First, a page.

A provincial-federal expert panel on housing affordability focused too much on municipal issues, like missing middle housing, and not enough on the senior levels of government. (City of Burnaby)

Burnaby councillors scorn provincial-federal panel on housing affordability

The "Opening doors" report, produced by a panel on housing affordability, placed too much blame on municipal governments, councillors said.

By Dustin Godfrey | January 17, 2022 |5:00 am

Burnaby city councillors say they’re fed up with senior levels of government downloading the responsibility of housing affordability on them and pointing the finger when that fails.

The comments came in a planning and development committee meeting last week in which city staff presented on local implications of a report that came out last summer.

Opening doors: unlocking housing supply for affordability was published in June last year as the final report from an intergovernmental panel on housing affordability.

But that panel, Burnaby Mayor Mike Hurley was quick to point out, failed to include municipal perspectives, instead only including representatives from the federal and provincial governments and from the developer community.

“If you’re not part of the dinner table, you’re part of the meal,” Hurley said.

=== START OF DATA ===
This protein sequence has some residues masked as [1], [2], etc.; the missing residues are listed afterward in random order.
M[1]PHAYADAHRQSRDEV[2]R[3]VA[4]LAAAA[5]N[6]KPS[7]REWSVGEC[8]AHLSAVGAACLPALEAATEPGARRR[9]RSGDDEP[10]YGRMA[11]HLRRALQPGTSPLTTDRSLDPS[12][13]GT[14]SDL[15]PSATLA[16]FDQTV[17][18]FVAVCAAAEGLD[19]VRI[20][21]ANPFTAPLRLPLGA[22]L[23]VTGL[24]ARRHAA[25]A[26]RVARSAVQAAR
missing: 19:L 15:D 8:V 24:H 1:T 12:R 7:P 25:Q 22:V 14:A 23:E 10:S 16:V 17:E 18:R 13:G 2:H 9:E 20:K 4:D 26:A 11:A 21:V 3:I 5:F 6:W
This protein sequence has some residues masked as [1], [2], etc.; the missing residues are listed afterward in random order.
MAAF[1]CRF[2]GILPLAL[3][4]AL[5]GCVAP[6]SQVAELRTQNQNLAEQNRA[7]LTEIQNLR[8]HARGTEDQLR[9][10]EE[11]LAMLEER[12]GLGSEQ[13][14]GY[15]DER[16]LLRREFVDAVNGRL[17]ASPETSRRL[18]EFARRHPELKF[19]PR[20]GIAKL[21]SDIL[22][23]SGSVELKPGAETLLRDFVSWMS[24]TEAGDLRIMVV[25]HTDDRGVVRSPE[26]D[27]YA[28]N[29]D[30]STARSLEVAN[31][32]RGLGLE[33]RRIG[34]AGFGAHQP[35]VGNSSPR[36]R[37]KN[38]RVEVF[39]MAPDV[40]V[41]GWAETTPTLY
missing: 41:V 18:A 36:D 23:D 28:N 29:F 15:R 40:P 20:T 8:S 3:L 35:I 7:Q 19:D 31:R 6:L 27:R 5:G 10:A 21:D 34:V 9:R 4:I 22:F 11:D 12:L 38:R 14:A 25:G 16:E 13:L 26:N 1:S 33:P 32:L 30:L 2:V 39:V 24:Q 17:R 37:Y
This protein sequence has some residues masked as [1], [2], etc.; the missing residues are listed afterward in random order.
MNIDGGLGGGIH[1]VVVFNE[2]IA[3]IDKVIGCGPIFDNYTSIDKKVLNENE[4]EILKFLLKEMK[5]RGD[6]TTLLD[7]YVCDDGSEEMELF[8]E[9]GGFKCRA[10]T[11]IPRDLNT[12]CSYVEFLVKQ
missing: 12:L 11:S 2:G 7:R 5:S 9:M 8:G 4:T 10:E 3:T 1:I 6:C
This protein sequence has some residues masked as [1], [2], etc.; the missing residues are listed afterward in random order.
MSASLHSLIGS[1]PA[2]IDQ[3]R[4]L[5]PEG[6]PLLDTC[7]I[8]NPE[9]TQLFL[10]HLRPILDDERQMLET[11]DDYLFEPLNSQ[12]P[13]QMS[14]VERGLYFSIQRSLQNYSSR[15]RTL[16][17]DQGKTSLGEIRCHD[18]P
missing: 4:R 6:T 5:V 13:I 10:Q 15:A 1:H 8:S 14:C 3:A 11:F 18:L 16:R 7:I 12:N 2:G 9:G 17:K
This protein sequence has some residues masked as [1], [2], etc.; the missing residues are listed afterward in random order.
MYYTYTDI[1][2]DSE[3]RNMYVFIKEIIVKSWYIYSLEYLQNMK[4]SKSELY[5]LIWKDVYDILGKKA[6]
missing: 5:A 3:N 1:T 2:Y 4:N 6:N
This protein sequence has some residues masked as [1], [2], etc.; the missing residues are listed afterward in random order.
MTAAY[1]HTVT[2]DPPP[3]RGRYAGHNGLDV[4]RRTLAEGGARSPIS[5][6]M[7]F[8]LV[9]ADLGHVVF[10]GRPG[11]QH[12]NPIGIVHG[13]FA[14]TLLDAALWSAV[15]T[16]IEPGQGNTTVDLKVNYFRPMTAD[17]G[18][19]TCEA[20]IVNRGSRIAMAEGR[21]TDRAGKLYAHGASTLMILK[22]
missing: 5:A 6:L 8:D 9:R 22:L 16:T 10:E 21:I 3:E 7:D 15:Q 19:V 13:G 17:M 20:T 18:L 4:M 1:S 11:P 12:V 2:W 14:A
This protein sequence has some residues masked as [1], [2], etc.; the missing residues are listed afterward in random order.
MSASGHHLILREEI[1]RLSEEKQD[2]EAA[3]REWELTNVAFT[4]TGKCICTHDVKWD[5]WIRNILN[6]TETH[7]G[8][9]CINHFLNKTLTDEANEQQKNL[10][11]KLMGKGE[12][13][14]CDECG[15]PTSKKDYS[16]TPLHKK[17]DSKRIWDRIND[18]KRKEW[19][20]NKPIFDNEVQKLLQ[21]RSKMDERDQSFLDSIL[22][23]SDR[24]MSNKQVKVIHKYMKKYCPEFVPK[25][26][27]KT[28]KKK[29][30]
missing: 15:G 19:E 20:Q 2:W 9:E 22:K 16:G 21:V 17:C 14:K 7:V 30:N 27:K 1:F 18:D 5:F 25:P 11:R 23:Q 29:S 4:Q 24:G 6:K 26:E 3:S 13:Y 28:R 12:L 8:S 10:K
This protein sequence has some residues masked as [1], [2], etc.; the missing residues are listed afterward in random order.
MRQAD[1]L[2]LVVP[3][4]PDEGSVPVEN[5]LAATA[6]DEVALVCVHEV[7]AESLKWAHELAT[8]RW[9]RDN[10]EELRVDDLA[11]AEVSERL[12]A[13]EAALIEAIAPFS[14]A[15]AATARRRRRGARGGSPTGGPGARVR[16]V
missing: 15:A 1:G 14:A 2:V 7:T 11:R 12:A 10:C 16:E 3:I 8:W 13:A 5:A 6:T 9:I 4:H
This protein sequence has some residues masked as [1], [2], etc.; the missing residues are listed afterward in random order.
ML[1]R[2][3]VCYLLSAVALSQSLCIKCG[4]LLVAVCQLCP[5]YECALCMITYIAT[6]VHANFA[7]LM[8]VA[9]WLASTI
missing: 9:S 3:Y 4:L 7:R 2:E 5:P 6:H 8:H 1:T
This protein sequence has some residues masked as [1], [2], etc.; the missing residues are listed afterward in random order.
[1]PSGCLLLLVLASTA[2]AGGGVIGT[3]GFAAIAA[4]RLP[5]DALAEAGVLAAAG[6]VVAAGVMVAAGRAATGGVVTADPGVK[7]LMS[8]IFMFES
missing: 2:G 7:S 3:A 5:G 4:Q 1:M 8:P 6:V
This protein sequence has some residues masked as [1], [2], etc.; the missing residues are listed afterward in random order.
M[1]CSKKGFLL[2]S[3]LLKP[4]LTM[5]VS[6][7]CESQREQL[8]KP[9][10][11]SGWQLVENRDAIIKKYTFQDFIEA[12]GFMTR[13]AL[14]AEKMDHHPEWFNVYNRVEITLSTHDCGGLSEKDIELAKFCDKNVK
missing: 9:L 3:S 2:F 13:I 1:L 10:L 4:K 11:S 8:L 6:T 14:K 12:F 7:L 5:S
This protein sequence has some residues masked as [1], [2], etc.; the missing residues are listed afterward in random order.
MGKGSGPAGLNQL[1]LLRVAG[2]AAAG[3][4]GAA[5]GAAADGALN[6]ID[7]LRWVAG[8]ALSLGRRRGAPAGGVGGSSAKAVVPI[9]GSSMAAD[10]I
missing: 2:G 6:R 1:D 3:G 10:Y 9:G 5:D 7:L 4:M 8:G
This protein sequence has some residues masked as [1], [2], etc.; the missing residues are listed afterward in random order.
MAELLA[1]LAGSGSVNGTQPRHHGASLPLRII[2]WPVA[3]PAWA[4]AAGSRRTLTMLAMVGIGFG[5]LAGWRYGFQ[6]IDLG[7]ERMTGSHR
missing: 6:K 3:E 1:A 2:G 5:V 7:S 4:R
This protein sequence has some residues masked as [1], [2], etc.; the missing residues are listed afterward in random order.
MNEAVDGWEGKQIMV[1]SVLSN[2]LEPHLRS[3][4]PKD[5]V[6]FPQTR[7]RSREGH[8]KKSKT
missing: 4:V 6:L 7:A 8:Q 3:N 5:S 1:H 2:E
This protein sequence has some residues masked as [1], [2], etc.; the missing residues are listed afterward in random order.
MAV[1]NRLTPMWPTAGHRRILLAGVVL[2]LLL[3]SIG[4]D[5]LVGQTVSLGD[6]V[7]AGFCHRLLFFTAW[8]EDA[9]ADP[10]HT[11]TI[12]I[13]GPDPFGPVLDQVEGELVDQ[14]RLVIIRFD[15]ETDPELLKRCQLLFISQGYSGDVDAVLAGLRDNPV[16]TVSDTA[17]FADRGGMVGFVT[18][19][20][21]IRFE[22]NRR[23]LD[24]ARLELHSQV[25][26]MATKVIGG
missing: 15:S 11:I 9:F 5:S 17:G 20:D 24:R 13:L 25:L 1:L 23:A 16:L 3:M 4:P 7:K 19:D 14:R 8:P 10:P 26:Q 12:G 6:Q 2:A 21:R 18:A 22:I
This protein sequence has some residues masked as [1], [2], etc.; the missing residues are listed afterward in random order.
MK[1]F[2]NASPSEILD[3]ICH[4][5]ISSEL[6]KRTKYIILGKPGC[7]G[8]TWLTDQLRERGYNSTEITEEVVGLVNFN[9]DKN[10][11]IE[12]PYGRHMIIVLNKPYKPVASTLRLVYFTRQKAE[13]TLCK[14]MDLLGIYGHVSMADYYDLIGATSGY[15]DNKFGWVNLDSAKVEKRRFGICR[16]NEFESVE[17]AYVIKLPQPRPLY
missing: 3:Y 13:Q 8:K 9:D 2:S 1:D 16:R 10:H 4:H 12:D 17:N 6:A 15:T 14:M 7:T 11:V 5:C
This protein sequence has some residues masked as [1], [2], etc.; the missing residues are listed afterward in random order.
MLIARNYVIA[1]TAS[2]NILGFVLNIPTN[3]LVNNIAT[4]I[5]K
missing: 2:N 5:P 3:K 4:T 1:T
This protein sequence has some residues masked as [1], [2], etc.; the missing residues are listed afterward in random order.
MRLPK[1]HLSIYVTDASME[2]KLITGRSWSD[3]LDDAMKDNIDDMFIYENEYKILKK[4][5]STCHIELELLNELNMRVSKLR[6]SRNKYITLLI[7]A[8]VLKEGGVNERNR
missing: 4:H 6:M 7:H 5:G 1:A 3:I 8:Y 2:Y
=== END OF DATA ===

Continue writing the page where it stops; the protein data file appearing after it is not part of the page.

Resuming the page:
“This is exactly what happened here. We’re part of the meal because they didn’t want to blame themselves for their own screw-ups.”

A diplomatic approach

Staff presented to the city’s committee on ways Burnaby was already aligned with the recommendations in the report, with director of planning Ed Kozak saying they opted not to take an adversarial approach to the report.

Instead, staff initially recommended the city send a more diplomatic note to the provincial government saying it needs to consult with municipalities before implementing recommendations that could have significant impacts on local governance.

That includes things like limiting negotiable development fees. While Vancouver has community amenity contributions, which go towards things like parks and rec centres, Burnaby relies on density bonuses.

Essentially, the city offers more density for major developments in exchange for building a community amenity or cash in lieu.

Opening doors, however, suggested the provincial government, which regulates local governments, include working amenity needs into official community plans or phasing out the negotiable fees in favour of broader development cost charges.